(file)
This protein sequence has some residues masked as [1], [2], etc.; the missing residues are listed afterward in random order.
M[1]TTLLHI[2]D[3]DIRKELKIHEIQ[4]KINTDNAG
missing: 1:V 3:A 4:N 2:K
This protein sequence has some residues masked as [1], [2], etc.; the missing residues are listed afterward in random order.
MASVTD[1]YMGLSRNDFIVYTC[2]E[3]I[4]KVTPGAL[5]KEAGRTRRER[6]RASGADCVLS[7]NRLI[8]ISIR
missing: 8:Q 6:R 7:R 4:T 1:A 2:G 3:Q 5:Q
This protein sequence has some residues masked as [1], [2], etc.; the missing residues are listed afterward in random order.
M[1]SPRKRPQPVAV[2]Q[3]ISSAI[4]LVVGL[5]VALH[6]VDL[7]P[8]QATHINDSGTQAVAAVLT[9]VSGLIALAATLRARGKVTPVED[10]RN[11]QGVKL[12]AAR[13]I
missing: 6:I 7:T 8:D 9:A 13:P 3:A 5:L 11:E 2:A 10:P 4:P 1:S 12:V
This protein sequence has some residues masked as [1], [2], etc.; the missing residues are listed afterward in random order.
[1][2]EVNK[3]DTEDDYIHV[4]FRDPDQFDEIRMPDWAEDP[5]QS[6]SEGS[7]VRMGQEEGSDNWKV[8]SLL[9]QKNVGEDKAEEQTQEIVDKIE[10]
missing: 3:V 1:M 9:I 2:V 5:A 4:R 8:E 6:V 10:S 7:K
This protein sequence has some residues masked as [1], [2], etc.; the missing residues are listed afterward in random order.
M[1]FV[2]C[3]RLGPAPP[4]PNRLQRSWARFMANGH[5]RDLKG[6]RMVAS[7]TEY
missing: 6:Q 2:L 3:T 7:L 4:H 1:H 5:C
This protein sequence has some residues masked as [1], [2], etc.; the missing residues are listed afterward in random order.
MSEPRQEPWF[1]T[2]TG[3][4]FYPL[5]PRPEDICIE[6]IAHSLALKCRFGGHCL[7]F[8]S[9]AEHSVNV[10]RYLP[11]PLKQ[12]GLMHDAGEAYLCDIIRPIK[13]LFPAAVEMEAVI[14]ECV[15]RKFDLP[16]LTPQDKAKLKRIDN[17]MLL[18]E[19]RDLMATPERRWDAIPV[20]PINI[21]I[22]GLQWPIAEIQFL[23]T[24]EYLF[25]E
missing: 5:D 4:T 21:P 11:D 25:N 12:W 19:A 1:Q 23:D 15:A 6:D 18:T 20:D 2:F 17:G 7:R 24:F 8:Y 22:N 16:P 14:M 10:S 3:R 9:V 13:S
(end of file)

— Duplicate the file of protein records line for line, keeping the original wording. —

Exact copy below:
This protein sequence has some residues masked as [1], [2], etc.; the missing residues are listed afterward in random order.
M[1]TTLLHI[2]D[3]DIRKELKIHEIQ[4]KINTDNAG
missing: 1:V 3:A 4:N 2:K
This protein sequence has some residues masked as [1], [2], etc.; the missing residues are listed afterward in random order.
MASVTD[1]YMGLSRNDFIVYTC[2]E[3]I[4]KVTPGAL[5]KEAGRTRRER[6]RASGADCVLS[7]NRLI[8]ISIR
missing: 8:Q 6:R 7:R 4:T 1:A 2:G 3:Q 5:Q
This protein sequence has some residues masked as [1], [2], etc.; the missing residues are listed afterward in random order.
M[1]SPRKRPQPVAV[2]Q[3]ISSAI[4]LVVGL[5]VALH[6]VDL[7]P[8]QATHINDSGTQAVAAVLT[9]VSGLIALAATLRARGKVTPVED[10]RN[11]QGVKL[12]AAR[13]I
missing: 6:I 7:T 8:D 9:A 13:P 3:A 5:L 11:E 2:A 10:P 4:P 1:S 12:V
This protein sequence has some residues masked as [1], [2], etc.; the missing residues are listed afterward in random order.
[1][2]EVNK[3]DTEDDYIHV[4]FRDPDQFDEIRMPDWAEDP[5]QS[6]SEGS[7]VRMGQEEGSDNWKV[8]SLL[9]QKNVGEDKAEEQTQEIVDKIE[10]
missing: 3:V 1:M 9:I 2:V 5:A 4:R 8:E 6:V 10:S 7:K
This protein sequence has some residues masked as [1], [2], etc.; the missing residues are listed afterward in random order.
M[1]FV[2]C[3]RLGPAPP[4]PNRLQRSWARFMANGH[5]RDLKG[6]RMVAS[7]TEY
missing: 6:Q 2:L 3:T 7:L 4:H 1:H 5:C
This protein sequence has some residues masked as [1], [2], etc.; the missing residues are listed afterward in random order.
MSEPRQEPWF[1]T[2]TG[3][4]FYPL[5]PRPEDICIE[6]IAHSLALKCRFGGHCL[7]F[8]S[9]AEHSVNV[10]RYLP[11]PLKQ[12]GLMHDAGEAYLCDIIRPIK[13]LFPAAVEMEAVI[14]ECV[15]RKFDLP[16]LTPQDKAKLKRIDN[17]MLL[18]E[19]RDLMATPERRWDAIPV[20]PINI[21]I[22]GLQWPIAEIQFL[23]T[24]EYLF[25]E
missing: 5:D 4:T 21:P 11:D 25:N 12:W 19:A 1:Q 23:D 15:A 6:D 18:T 20:D 2:F 17:G 7:R 24:F 8:Y 22:N 16:P 14:M 10:S 3:R 9:V 13:S